A recent report by the Fraser Institute on economic freedom across all 60 Canadian provinces and US states, has ranked Alberta first, and Saskatchewan right behind in second place.
This news received significant media coverage in Saskatchewan and across North America – great marketing as the province continually strives to attract new investment, businesses and people.
Premier Brad Wall too, was understandably happy to promote this good news as far and wide as possible as his government has worked to raise the profile of the province and implement attractive policies.
However, a closer reading of the report shows that while Saskatchewan’s headline ranking has improved considerably in recent years, there is still much more for the government to do into the future.
Having ranked near the bottom of the 60 states and provinces just a decade ago, moving up from third to second this year can hardly be called a disappointment, but executive summaries typically don’t tell the whole story.
Digging further in to the detail of the report reveals that the scores used to make up the overall rankings actually include scores related to federal policies in both Canada and the US.
Given that the Canadian federal government’s policies are scored more positively than the United States, Canadian provinces receive a boost in the overall rankings compared with their American counterparts.
It’s certainly true that Canada has made strides towards higher quality economic policies than the US in recent years, and these changes have positive impacts on people’s lives. But when it comes to judging a provincial government’s performance, we should focus more on the areas of the economy that they actually control.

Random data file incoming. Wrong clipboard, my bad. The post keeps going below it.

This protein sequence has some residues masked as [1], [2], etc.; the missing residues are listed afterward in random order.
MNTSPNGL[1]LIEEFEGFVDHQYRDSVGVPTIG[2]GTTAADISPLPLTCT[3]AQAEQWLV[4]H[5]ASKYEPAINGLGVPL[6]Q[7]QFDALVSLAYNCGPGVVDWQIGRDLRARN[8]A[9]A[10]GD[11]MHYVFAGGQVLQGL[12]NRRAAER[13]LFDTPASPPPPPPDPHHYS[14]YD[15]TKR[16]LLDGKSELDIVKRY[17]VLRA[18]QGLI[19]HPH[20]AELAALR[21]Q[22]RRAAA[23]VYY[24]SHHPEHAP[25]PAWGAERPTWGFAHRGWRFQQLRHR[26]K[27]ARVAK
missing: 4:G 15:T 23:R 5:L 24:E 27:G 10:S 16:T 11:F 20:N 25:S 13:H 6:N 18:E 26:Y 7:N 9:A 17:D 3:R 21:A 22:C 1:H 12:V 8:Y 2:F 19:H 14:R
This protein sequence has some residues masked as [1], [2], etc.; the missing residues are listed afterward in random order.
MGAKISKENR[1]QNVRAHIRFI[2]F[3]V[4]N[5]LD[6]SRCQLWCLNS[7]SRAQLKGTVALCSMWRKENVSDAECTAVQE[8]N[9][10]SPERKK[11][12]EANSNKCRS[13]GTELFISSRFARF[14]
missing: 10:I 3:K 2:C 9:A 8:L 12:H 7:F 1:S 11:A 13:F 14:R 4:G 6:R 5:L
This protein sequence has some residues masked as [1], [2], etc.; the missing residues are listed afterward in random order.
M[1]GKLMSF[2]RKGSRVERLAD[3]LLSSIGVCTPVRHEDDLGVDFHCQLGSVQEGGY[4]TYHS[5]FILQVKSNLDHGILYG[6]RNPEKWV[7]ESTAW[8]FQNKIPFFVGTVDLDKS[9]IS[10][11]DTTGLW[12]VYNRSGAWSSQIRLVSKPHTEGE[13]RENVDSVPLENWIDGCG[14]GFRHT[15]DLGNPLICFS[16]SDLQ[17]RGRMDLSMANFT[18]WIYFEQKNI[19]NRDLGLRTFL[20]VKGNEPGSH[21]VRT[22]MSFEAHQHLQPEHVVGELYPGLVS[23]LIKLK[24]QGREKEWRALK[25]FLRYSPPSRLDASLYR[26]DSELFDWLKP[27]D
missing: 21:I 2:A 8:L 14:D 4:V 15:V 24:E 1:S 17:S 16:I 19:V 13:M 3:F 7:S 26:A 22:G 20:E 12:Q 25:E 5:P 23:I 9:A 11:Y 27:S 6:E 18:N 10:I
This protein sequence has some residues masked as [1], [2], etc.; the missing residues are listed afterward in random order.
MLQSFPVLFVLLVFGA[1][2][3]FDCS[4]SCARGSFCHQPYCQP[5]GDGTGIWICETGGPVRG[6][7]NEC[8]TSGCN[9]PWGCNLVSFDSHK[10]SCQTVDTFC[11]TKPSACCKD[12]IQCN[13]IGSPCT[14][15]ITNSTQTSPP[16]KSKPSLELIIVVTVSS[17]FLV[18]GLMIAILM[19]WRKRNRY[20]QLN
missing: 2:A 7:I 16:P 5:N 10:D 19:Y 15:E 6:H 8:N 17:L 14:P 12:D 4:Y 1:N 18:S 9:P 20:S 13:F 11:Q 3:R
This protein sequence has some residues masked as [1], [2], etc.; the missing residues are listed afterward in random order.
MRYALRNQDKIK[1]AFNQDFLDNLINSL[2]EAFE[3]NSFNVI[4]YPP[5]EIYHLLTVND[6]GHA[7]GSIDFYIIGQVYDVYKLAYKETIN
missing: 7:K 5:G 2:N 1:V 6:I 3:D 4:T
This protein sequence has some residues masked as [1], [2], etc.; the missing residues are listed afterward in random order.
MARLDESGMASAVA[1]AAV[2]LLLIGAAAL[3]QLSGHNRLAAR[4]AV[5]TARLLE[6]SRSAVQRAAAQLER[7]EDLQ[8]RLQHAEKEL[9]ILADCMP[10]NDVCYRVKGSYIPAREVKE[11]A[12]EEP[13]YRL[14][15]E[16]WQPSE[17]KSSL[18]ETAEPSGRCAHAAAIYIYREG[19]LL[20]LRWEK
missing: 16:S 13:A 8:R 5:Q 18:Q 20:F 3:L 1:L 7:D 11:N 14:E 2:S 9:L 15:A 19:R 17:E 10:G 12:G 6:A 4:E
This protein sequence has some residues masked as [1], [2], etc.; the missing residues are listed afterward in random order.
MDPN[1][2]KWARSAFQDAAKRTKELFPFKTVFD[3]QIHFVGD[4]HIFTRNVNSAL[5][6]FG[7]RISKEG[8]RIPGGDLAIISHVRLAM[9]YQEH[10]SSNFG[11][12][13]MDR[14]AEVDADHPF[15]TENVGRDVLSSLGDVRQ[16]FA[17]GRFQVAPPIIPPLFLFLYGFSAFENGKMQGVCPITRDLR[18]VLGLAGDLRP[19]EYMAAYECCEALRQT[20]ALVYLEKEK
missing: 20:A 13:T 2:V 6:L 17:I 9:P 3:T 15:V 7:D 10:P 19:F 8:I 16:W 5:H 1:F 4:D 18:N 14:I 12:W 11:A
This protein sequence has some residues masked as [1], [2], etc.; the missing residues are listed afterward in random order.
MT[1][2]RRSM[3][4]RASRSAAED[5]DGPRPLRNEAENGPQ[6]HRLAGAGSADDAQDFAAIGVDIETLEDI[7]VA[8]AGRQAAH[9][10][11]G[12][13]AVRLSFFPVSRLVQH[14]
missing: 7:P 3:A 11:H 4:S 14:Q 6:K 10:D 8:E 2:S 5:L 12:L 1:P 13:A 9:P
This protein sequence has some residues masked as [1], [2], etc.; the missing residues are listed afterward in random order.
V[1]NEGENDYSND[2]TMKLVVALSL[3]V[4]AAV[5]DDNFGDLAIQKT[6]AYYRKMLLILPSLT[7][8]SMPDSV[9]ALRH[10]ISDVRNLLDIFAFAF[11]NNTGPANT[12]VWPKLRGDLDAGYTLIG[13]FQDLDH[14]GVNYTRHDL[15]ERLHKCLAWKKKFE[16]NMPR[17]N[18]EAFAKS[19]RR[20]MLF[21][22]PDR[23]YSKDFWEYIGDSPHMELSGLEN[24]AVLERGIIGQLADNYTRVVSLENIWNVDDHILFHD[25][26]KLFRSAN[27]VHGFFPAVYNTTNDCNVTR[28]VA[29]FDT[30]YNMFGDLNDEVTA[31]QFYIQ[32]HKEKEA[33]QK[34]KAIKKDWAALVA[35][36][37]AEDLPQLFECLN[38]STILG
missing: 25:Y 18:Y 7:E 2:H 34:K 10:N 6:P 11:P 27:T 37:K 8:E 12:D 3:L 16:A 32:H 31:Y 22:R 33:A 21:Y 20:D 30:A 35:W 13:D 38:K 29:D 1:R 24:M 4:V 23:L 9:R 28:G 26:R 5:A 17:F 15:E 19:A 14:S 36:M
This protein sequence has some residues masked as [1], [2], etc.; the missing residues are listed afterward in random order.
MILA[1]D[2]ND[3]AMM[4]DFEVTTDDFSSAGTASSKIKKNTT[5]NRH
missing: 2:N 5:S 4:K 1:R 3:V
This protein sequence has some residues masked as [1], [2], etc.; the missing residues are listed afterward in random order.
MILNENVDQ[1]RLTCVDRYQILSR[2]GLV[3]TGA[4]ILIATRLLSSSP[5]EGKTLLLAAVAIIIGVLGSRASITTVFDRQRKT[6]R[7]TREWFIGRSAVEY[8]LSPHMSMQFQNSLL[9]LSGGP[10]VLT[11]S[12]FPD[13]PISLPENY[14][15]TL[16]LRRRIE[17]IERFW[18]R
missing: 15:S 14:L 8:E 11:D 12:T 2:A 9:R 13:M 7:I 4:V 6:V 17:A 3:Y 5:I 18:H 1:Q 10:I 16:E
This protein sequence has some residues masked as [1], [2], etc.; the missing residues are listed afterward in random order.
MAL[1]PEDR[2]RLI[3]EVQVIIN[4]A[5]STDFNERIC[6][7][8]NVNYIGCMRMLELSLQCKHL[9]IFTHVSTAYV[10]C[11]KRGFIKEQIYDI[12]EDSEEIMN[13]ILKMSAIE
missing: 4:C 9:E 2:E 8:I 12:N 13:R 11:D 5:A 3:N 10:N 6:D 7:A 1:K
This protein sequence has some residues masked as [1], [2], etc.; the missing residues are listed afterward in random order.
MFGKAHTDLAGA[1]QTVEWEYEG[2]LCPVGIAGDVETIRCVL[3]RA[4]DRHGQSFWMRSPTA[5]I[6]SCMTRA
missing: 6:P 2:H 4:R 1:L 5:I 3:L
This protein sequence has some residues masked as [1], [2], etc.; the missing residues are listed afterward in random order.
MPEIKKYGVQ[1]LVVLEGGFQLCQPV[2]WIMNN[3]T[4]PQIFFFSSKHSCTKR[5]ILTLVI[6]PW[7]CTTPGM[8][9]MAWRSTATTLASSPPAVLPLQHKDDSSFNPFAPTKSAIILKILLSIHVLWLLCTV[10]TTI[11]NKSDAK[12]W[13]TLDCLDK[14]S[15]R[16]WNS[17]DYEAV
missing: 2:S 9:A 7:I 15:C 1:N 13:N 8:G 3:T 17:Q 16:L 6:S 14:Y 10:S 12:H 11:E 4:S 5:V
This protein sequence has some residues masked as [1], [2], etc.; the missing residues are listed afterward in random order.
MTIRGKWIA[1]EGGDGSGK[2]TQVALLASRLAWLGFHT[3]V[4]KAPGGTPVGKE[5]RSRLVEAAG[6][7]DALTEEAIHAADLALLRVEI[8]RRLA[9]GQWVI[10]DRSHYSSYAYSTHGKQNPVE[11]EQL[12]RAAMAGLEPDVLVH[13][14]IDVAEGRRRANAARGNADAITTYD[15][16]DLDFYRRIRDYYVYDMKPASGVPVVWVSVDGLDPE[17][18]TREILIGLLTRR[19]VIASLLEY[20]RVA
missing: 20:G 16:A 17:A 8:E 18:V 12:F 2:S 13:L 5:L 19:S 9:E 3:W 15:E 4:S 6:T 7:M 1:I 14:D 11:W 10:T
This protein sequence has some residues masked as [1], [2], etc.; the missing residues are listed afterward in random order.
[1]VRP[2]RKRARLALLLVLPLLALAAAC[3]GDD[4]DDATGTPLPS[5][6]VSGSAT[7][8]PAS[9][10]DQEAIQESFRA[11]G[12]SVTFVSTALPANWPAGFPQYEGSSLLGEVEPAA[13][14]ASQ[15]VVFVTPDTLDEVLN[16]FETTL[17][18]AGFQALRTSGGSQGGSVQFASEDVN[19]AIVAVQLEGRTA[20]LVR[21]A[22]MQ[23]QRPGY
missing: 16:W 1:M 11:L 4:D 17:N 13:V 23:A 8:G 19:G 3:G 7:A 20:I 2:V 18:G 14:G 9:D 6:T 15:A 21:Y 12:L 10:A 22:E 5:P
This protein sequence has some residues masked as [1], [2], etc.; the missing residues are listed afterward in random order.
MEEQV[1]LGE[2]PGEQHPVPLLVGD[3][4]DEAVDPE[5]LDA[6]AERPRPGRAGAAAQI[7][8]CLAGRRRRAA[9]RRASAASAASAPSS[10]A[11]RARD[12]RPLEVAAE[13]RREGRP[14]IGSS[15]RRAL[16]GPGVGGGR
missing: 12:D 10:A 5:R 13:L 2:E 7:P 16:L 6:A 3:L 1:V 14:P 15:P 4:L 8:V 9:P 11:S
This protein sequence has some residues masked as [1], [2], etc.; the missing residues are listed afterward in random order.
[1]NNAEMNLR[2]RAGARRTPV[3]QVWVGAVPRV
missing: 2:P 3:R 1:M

With that in mind, when federal policies are excluded from the overall scores in the report, leaving only those policies that provincial and state governments actually have control over, Alberta maintains its number 1 ranking, but unfortunately, Saskatchewan drops down to 27th out of 60.
This shows that at least some of the progress made in the last decade has come on the back of reforms in Ottawa, and that to ensure the province keeps pace with its neighbours in Alberta and beyond, further political resolve will be needed.
Interestingly, Canada holds claim not only to the top two ranked jurisdictions but also the bottom two – Nova Scotia and Prince Edward Island.
This demonstrates the huge variability within the country, and emphasises the many large challenges that Canada still faces.
But it also reveals a significant strength of the Canadian political system that the United States lacks, a distribution of many areas of public policy to the provinces.
While the US Federal government continues to concentrate more and more power in Washington DC, Canada has a golden opportunity to promote decision making at a much more local level.
Decentralization and the promotion of local decision-making is an extremely effective way to improve outcomes from public policy choices.
Instead of one-size-fits-all policies across an entire country, provinces, cities or even communities can try different policies that better suit local conditions.
This kind of experimentation allows for different ideas to be tested to see what works and what doesn’t, helps identify what isn’t working much more quickly, and leads to higher quality policies overall.
Though a second place ranking overall is a significant achievement, 27th out of 60 for provincially controlled policies is a reminder that there is a long way to go before residents of Saskatchewan can be truly proud.
The Saskatchewan government should take another look at the areas of public policy they can have a real impact on, and they would also do well to pressure Ottawa for more devolvement of powers to the provinces, to ensure that vital public policy innovation can continue.